Viewed through Eric Rohmer’s lens, Paris is an enticing world of chance encounters. Picture a student sitting alone in a café on the Left Bank; she’s reading an Italian novel, sipping her espresso, when another student leans over and introduces himself. And so a story unfolds.
Such serendipitous encounters between strangers seem to fascinate Rohmer – meetings in parks, on buses, on trains. To enter his Paris is to lament a pre-Tinder age in which finding true love in a noisy café doesn’t seem so far-fetched.
When Rohmer filmed in Paris – that is, the majority of his career – he wasn’t afraid to show the less fashionable side of the city, from the Gare de l’Est at rush hour to the tourist-trodden bridges along the Seine.
His camera was capable of making every corner of Paris seductive, which means – when the screen fades to black – it’s hard not to book a Eurostar ticket to the French capital immediately after.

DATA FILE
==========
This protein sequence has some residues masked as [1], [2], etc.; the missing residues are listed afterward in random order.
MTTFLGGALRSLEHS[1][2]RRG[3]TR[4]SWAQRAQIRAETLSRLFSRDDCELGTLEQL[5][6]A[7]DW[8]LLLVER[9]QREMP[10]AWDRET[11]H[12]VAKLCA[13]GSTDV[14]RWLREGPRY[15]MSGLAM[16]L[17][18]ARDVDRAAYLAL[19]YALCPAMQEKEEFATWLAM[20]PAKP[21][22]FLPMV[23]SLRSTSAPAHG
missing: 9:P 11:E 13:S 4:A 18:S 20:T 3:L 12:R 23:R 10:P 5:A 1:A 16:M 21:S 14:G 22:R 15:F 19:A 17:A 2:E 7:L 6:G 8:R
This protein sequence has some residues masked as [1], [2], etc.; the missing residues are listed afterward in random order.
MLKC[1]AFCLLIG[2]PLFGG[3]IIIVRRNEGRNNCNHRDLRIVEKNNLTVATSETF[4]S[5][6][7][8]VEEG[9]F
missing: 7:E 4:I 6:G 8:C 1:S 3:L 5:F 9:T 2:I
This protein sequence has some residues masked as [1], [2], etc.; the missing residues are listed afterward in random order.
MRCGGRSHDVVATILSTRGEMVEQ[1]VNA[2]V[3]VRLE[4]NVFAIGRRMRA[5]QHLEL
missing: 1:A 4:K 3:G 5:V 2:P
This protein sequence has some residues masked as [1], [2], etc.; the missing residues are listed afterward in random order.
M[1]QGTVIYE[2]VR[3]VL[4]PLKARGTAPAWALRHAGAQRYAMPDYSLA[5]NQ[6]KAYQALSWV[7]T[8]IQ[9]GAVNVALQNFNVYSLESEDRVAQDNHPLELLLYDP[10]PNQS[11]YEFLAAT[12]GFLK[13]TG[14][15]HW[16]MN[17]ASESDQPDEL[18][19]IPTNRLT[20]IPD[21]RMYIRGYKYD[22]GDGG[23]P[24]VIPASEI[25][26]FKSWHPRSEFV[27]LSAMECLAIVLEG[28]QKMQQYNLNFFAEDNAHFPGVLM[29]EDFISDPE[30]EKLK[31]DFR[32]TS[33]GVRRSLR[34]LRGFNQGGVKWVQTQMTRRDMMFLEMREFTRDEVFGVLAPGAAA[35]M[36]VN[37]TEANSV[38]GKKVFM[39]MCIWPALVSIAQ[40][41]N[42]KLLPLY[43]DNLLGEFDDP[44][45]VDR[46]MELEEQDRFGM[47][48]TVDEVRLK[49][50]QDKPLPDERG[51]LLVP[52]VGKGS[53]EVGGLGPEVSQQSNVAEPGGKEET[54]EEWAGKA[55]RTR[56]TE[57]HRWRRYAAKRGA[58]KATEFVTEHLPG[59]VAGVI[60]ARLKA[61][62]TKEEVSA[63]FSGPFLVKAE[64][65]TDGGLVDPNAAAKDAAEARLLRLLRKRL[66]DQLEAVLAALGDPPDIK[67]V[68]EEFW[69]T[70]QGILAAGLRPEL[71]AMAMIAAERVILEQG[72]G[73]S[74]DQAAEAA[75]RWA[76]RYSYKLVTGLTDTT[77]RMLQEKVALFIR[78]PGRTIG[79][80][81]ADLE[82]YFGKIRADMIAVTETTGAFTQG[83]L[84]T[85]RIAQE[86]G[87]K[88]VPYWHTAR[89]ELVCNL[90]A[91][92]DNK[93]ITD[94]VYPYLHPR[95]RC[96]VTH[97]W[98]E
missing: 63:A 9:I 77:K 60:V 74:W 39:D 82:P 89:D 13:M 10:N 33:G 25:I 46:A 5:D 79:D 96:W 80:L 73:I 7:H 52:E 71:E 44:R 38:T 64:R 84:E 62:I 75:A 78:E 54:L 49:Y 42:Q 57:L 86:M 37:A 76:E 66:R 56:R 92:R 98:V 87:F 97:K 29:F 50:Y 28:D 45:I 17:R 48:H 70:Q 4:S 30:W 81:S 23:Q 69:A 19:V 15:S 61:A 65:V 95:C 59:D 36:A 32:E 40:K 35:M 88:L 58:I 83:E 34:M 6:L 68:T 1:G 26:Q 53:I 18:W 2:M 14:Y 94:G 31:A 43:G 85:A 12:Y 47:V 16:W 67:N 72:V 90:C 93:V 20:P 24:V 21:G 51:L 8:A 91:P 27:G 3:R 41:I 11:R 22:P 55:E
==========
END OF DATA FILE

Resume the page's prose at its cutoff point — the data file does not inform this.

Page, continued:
With that in mind, here’s a few locations that Rohmer fans should visit when they make the pilgrimage to the city so beloved by the French New Wave legend.
Le Signe du lion (1962)
Rohmer’s feature-length debut, shot on location in the summer of 1959, is a treasure trove of Paris filming locations. A broke musician wanders the streets, selling books in order to eat, after wrongly thinking he’d inherited a ton of cash. The director films him outside the Crédit Commercial de France (now HSBC France), near the Champs-Élysées; then outside the Hotel de Seine, in the heart of the Left Bank arts district; then on the Pont de Neuilly, where the Seine bends round to the northwest.